Today we resume the rollout of our continuing list of 2014′s Most Infectious Extreme Metal Songs. For more details about what this list is all about and how it was compiled, read the introductory post via this link. For the other songs we’ve previously named to the list, go here.
The songs I’m adding to our list today come from the two most high-profile “comeback” albums of 2014. Both generated a lot of overheated discussion everywhere metalheads congregated to opine and pontificate. Both generated controversy, and in both cases the controversy stemmed from the inevitable comparisons with each band’s own previous landmark works. By now, everyone has chosen up sides. I’m on the side that thinks both albums are very good, and worthy additions to each band’s storied discography. And they both include some of the year’s most infectious extreme metal songs.
AT THE GATES
Few bands have ever made as indelible a mark on the history of metal as this one. In four straight years they produced The Red In the Sky Is Ours, With Fear I Kiss the Burning Darkness, Terminal Spirit Disease, and of course Slaughter of the Soul. And then almost 20 years passed before At the Gates delivered their fifth album, At War With Reality (reviewed here). Many bands who have resurrected their careers after a long hiatus would have been better off leaving us only with memories. In this case, we are lucky that At the Gates have come back.
Both our staff and our readers nominated multiple songs to this list from At War With Reality, and it proved to be a tough choice for me — one that I’m sure will provoke some disagreement. But in addition to being an excellent song overall, I’ve found “Eater of the Gods” to be powerfully infectious, like a disease and an addictive drug at the same time — and it doesn’t wear out its welcome. Listen below…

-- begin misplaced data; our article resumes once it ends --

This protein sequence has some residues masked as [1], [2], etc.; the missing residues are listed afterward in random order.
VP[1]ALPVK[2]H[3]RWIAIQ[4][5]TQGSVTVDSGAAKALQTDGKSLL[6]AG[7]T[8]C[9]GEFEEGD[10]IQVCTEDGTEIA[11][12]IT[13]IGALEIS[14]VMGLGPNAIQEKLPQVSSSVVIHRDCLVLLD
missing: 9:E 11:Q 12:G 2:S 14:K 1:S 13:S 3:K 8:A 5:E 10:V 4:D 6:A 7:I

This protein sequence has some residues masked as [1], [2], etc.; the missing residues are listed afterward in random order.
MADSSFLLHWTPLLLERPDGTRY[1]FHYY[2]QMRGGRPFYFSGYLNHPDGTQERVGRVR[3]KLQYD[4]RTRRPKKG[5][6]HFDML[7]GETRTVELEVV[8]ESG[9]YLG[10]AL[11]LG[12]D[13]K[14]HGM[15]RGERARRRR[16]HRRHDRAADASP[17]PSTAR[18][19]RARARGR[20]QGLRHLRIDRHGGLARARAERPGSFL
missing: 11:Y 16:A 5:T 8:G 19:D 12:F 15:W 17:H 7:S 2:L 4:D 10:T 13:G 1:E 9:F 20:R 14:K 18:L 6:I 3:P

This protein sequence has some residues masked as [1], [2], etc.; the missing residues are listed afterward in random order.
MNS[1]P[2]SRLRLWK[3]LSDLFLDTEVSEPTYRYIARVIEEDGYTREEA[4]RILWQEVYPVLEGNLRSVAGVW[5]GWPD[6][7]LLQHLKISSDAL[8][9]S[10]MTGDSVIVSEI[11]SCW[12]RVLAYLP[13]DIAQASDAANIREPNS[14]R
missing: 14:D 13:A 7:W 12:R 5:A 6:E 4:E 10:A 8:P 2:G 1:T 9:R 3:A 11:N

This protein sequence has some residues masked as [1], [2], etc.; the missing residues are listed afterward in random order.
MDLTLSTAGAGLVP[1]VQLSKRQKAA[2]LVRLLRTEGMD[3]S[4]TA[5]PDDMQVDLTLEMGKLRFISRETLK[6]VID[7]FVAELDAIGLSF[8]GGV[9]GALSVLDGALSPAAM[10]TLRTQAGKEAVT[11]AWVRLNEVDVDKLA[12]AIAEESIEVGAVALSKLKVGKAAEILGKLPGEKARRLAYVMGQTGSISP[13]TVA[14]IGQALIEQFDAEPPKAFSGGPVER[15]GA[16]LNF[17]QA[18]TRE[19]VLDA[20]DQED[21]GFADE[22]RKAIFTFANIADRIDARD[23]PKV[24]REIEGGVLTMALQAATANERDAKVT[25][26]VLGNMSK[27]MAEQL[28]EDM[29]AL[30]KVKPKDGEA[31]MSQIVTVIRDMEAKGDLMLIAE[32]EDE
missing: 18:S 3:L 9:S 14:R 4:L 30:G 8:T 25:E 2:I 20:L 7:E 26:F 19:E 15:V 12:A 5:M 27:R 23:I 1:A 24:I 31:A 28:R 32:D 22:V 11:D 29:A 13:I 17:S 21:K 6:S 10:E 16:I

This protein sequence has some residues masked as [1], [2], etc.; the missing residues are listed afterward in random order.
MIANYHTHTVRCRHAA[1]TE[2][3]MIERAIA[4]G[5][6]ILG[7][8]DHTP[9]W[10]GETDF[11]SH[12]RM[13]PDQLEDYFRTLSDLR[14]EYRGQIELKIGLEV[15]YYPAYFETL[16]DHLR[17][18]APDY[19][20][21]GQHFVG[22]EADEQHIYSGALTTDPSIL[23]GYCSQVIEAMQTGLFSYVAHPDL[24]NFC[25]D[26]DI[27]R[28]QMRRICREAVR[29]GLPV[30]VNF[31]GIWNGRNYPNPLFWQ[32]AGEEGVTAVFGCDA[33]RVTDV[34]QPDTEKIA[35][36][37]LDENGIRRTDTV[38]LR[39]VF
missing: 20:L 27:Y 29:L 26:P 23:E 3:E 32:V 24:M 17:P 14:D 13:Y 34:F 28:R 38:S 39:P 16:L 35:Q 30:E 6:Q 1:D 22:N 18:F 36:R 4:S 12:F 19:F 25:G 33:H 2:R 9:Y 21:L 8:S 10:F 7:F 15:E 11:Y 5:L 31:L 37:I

Bloodbath didn’t wait as long as At the Gates before bringing out their latest album, Grand Morbid Funeral (reviewed here). “Only” six years passed after the release of The Fathomless Mastery. But it can still properly be considered a “comeback album” because, in addition to the passage of time, Bloodbath reappeared with a new frontman. He had big shoes to fill, having been preceded by the likes of Mikael Lars Åkerfeldt and Alf Peter Tägtgren, and that made Old Nick a lightning rod.
I was one of those listeners who did not immediately embrace Nick Holmes’ vocals — and I was reticent almost entirely because of the memories of the voices that preceded him. It took me a little while (and multiple spins of the album) to take him on his own terms, and to realize how well his vocals suit the aura of the album’s underlying music. It is evil music, and the malignant wickedness of his grim, raspy voice is a suitable match, a match made in hell, even if it isn’t as deep or powerful as the roars of his predecessors.
The album was the source of multiple candidates for this list. Several of my NCS comrades backed the anthemic title track, but I was more drawn (as DGR was) to the more up-tempo “Unite In Pain”. It’s as raw and grimy as everything else on the album, and it’s a surefire headbang accelerant and mosh pit trigger. Catchy as hell, too.